Ginger, botanically known as Zingiber officinale from the family Zingiberaceae is a herbaceous perennial flowering plant whose rhizome, ginger root, or ginger, is widely used as a spice and folk medicine. The unique fragrance and flavor of ginger come from its natural oils, the most important of which is gingerol.
It is a natural spice that has been in use for thousands of years as a flavoring agent as well as a natural remedy for the treatment of various conditions, like the common cold, pain, nausea, and others.
Ginger is technically an herb, its root is the most commonly eaten part of the plant. The root can be ground into powder or sliced, and it can be used dry, pickled, or fresh. Regardless of how your ginger is prepared, ginger water can offer some useful health benefits.
Research increasingly points to the value of ginger as a natural diarrhea remedy. Herbal practitioners have long used ginger to prevent muscle spasms. This property of ginger can reduce the frequency of urges to have a bowel movement, and can ease the pain of diarrhea.
Recent research published in the Journal of Food Chemistry Advances, titled “Gingerol: A narrative review of its beneficial effect on human health” revealed that ginger is a valuable food molecule with bioactive constituents such as anti-inflammatory, antiviral, antitumor, antioxidant, and antiemetic effects of essential benefits for human health.
Ginger has been used as a complementary therapy to reduce insulin resistance, liver enzymes, and inflammation. A randomized placebo-controlled clinical trial indicated that ginger supplementation significantly decreased serum levels of alanine aminotransferase, total cholesterol, low-density lipoprotein, fasting blood glucose, and insulin resistance index, in patients with non-alcoholic fatty liver disease.
Nutritionally, ginger is an important part of traditional Indian and Chinese cuisine and has spread throughout the world as a spice for sweet and savory foods.
Many people add ginger to water and tea to add spice and nutrients to their drinks. Ginger water has also commonly been included in folk remedies for conditions like bloating and upset stomachs.
The ginger rhizome contains volatile oil and nonvolatile compounds such as oleoresin. The chemical constituents of ginger are very complex, and so far over 400 compounds have been identified.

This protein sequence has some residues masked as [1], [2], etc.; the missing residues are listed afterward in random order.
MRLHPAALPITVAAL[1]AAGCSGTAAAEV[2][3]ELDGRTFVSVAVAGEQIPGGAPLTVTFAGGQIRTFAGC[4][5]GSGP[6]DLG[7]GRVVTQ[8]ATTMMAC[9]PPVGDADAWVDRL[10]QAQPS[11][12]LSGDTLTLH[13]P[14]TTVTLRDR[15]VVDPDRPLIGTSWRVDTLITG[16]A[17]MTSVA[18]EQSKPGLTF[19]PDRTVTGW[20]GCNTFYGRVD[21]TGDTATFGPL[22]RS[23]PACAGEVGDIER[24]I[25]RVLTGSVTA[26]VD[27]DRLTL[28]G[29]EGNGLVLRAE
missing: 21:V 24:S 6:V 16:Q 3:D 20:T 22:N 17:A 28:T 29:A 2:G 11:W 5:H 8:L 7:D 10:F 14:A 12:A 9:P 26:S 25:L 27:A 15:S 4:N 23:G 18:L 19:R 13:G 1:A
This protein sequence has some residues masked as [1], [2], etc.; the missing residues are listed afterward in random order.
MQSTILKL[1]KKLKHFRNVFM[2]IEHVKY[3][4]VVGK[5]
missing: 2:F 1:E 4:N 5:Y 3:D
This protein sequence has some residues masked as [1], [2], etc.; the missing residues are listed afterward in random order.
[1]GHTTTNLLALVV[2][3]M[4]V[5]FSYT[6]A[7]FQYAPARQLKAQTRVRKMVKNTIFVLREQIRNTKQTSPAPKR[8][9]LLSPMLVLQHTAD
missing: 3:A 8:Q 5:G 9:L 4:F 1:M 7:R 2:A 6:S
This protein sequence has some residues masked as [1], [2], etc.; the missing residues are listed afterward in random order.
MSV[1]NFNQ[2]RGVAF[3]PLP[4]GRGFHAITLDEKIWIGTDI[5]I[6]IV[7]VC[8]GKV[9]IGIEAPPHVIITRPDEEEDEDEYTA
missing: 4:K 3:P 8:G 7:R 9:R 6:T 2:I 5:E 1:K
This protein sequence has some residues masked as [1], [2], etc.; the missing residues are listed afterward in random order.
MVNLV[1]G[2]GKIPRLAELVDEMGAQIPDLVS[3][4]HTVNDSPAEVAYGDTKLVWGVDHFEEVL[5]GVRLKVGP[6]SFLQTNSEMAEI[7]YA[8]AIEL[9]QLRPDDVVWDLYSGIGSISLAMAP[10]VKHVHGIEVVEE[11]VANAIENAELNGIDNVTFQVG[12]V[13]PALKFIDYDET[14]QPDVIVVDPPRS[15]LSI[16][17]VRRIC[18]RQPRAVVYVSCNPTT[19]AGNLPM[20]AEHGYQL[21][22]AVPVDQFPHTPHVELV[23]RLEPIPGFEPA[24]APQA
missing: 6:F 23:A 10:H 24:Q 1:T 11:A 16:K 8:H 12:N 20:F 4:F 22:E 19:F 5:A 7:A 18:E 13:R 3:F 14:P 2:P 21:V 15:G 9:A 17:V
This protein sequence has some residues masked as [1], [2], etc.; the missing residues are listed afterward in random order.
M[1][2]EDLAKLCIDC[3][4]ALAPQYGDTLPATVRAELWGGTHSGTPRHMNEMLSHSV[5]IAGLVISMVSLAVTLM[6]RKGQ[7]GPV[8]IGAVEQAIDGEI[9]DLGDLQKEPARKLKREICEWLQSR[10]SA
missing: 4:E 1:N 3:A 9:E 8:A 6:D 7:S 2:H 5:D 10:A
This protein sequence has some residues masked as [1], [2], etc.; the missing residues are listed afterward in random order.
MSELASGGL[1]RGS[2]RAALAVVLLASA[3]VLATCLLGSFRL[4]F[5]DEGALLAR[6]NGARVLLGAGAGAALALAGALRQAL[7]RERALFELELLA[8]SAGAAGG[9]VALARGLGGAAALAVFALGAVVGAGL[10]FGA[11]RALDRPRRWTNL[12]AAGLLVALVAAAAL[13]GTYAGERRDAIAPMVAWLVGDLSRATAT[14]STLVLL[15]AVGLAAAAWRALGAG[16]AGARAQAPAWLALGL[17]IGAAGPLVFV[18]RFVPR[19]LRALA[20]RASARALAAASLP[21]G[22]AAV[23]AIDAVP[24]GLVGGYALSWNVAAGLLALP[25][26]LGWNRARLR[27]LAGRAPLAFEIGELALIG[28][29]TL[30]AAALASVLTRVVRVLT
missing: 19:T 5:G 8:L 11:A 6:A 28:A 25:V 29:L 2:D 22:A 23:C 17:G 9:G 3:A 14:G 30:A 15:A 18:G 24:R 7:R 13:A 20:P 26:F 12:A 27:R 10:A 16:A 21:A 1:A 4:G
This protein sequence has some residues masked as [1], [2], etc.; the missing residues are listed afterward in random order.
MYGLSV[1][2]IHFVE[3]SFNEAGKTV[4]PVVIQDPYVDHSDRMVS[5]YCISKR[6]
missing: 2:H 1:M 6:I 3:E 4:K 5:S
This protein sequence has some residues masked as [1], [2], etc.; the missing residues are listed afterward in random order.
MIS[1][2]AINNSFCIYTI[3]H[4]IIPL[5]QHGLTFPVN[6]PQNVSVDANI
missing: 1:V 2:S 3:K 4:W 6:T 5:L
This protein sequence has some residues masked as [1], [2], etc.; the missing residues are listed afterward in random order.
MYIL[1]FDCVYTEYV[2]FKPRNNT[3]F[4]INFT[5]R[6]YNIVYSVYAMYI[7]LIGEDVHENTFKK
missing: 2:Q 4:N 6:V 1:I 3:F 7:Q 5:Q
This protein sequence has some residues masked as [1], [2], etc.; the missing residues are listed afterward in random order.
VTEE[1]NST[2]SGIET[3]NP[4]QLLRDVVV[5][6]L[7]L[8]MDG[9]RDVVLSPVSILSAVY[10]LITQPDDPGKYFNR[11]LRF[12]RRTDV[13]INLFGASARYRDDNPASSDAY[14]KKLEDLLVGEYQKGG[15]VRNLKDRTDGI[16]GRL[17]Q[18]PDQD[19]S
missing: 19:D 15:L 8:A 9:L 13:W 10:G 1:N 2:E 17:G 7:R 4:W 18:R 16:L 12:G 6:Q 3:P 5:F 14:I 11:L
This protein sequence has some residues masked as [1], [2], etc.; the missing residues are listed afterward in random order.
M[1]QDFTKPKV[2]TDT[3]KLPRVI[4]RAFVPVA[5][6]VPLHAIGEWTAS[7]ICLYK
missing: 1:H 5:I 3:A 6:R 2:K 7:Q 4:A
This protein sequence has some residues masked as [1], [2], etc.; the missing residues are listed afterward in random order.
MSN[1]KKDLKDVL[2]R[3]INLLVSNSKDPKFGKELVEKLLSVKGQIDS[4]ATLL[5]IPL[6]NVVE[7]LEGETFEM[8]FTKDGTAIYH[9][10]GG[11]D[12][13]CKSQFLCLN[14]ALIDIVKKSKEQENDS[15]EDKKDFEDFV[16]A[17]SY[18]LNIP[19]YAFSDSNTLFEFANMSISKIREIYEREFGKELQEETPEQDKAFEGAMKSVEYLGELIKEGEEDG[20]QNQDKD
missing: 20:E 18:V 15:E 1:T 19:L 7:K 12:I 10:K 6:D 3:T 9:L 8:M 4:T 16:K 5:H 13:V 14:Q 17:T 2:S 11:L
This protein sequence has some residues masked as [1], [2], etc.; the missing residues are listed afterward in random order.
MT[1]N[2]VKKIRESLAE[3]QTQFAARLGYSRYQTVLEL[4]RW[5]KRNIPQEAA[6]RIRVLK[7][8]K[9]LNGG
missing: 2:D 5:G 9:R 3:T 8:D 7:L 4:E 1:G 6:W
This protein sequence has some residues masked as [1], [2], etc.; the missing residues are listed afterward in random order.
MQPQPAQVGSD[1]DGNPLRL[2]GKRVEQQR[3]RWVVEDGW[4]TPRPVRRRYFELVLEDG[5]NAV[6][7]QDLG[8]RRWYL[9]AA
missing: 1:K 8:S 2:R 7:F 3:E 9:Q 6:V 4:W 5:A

Health Benefits of Ginger
Ginger has a very long history of use in various forms of traditional and alternative medicine. It’s been used to aid digestion, reduce nausea, and help fight the flu and common cold, to name a few of its purposes.
Treats many forms of nausea, especially morning sickness
Ginger appears to be highly effective against nausea as it may help relieve nausea and vomiting for people undergoing certain types of surgery. Ginger may also help chemotherapy-related nausea, but larger human studies are needed.
May reduce pains
Ginger water may help decrease some types of pain. In a study that involved 60 adults with migraine pain, researchers found using ginger as an add-on therapy was better than taking painkillers alone.
May aid weight loss
In another study, researchers divided 10 men into two groups. One group drank hot ginger water after eating breakfast. The other group did not. The men who drank the ginger water reported greater feelings of fullness.
Although the study was small, and additional studies are necessary, it suggests that ginger water might have a role in weight management. Supplements containing ginger prevented high cholesterol in the bloodstream.
However, more research is needed to determine if ginger would have the same effects on cholesterol levels in humans.
May help reduce chronic indigestion
Chronic indigestion is characterized by recurrent pain and discomfort in the upper part of the stomach.
It’s believed that delayed emptying of the stomach is a major driver of indigestion. Interestingly, ginger has been shown to speed up the emptying of the stomach.
May significantly reduce menstrual pain
Dysmenorrhea refers to pain felt during the menstrual cycle. One of the traditional uses of ginger is for pain relief, including menstrual pain.
In a 2009 study, 150 women were instructed to take either ginger or a nonsteroidal anti-inflammatory drug (NSAID) for the first 3 days of their menstrual period. The three groups received four daily doses of either ginger powder (250 mg), mefenamic acid (250 mg), or ibuprofen (400 mg). Ginger managed to reduce pain as effectively as the two NSAIDs.